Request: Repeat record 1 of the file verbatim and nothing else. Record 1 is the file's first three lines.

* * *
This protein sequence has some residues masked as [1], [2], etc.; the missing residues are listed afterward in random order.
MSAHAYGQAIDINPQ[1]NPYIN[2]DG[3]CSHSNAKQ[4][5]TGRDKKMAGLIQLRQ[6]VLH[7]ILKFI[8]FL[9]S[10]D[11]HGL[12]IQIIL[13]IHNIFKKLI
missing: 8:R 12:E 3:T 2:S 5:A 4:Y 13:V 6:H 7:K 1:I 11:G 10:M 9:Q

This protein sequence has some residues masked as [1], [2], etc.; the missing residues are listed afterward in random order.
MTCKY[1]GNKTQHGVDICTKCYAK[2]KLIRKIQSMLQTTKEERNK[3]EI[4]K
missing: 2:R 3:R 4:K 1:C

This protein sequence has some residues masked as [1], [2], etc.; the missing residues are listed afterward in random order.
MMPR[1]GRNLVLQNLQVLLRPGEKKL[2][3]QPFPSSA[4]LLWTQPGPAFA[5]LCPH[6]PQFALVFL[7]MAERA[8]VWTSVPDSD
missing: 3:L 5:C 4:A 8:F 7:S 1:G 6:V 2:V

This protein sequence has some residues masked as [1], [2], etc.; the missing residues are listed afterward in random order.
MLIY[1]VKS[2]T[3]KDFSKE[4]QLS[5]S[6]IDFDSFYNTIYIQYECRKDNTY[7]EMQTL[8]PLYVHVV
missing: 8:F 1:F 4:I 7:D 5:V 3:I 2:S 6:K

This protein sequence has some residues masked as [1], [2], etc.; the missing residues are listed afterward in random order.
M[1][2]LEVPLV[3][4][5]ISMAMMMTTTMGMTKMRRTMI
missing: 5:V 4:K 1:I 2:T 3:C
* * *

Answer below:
This protein sequence has some residues masked as [1], [2], etc.; the missing residues are listed afterward in random order.
MSAHAYGQAIDINPQ[1]NPYIN[2]DG[3]CSHSNAKQ[4][5]TGRDKKMAGLIQLRQ[6]VLH[7]ILKFI[8]FL[9]S[10]D[11]HGL[12]IQIIL[13]IHNIFKKLI
missing: 8:R 12:E 3:T 2:S 5:A 4:Y 13:V 6:H 7:K 1:I 11:G 10:M 9:Q